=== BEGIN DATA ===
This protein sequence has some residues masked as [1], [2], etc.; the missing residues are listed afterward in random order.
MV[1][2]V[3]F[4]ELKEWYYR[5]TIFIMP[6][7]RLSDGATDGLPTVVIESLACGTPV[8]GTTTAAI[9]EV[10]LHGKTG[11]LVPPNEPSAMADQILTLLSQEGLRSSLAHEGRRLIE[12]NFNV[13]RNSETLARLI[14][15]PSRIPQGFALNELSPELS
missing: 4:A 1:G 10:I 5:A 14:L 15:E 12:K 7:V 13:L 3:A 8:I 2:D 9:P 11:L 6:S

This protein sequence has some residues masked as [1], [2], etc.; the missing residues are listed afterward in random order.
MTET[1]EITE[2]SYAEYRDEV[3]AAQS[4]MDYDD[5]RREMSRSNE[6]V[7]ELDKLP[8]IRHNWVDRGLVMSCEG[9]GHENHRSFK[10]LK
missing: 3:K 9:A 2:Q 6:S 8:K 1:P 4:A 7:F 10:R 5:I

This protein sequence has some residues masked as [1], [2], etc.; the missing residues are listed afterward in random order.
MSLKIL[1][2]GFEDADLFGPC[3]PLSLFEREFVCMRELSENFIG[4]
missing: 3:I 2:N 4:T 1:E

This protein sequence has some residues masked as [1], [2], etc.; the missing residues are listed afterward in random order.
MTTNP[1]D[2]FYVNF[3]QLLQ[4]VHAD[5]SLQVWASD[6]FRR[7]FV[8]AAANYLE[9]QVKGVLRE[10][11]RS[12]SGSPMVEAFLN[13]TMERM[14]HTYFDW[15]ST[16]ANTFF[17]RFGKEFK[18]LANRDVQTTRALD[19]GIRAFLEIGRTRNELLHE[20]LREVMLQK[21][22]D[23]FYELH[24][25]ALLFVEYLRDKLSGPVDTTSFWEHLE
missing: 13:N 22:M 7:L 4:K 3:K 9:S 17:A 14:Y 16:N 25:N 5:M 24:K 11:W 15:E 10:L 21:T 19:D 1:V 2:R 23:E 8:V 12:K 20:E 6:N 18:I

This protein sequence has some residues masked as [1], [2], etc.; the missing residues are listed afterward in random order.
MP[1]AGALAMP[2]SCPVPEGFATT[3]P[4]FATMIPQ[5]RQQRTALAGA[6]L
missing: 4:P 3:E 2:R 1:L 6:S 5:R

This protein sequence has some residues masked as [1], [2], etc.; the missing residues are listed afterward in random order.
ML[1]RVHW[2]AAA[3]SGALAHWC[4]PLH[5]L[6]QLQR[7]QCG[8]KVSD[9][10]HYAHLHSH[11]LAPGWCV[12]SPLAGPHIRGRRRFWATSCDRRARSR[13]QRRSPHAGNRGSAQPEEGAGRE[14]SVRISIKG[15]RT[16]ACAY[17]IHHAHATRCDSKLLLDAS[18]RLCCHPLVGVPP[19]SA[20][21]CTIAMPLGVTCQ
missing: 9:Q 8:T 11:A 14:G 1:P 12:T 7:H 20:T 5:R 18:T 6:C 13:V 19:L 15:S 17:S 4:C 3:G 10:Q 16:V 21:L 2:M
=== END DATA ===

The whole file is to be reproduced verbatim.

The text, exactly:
This protein sequence has some residues masked as [1], [2], etc.; the missing residues are listed afterward in random order.
MV[1][2]V[3]F[4]ELKEWYYR[5]TIFIMP[6][7]RLSDGATDGLPTVVIESLACGTPV[8]GTTTAAI[9]EV[10]LHGKTG[11]LVPPNEPSAMADQILTLLSQEGLRSSLAHEGRRLIE[12]NFNV[13]RNSETLARLI[14][15]PSRIPQGFALNELSPELS
missing: 4:A 1:G 10:I 5:A 14:L 15:E 12:K 7:V 13:L 3:A 8:I 2:D 9:P 11:L 6:S

This protein sequence has some residues masked as [1], [2], etc.; the missing residues are listed afterward in random order.
MTET[1]EITE[2]SYAEYRDEV[3]AAQS[4]MDYDD[5]RREMSRSNE[6]V[7]ELDKLP[8]IRHNWVDRGLVMSCEG[9]GHENHRSFK[10]LK
missing: 3:K 9:A 2:Q 6:S 8:K 1:P 4:A 7:F 10:R 5:I

This protein sequence has some residues masked as [1], [2], etc.; the missing residues are listed afterward in random order.
MSLKIL[1][2]GFEDADLFGPC[3]PLSLFEREFVCMRELSENFIG[4]
missing: 3:I 2:N 4:T 1:E

This protein sequence has some residues masked as [1], [2], etc.; the missing residues are listed afterward in random order.
MTTNP[1]D[2]FYVNF[3]QLLQ[4]VHAD[5]SLQVWASD[6]FRR[7]FV[8]AAANYLE[9]QVKGVLRE[10][11]RS[12]SGSPMVEAFLN[13]TMERM[14]HTYFDW[15]ST[16]ANTFF[17]RFGKEFK[18]LANRDVQTTRALD[19]GIRAFLEIGRTRNELLHE[20]LREVMLQK[21][22]D[23]FYELH[24][25]ALLFVEYLRDKLSGPVDTTSFWEHLE
missing: 13:N 22:M 7:L 4:K 3:K 9:S 17:A 14:Y 16:N 25:N 5:M 24:K 11:W 15:E 10:L 21:T 19:D 1:V 2:R 23:E 8:V 12:K 20:E 6:N 18:I

This protein sequence has some residues masked as [1], [2], etc.; the missing residues are listed afterward in random order.
MP[1]AGALAMP[2]SCPVPEGFATT[3]P[4]FATMIPQ[5]RQQRTALAGA[6]L
missing: 4:P 3:E 2:R 1:L 6:S 5:R

This protein sequence has some residues masked as [1], [2], etc.; the missing residues are listed afterward in random order.
ML[1]RVHW[2]AAA[3]SGALAHWC[4]PLH[5]L[6]QLQR[7]QCG[8]KVSD[9][10]HYAHLHSH[11]LAPGWCV[12]SPLAGPHIRGRRRFWATSCDRRARSR[13]QRRSPHAGNRGSAQPEEGAGRE[14]SVRISIKG[15]RT[16]ACAY[17]IHHAHATRCDSKLLLDAS[18]RLCCHPLVGVPP[19]SA[20][21]CTIAMPLGVTCQ
missing: 9:Q 8:T 11:A 14:G 1:P 12:T 7:H 20:T 5:R 18:T 6:C 13:V 19:L 15:S 17:S 4:C 3:G 10:Q 16:V 21:L 2:M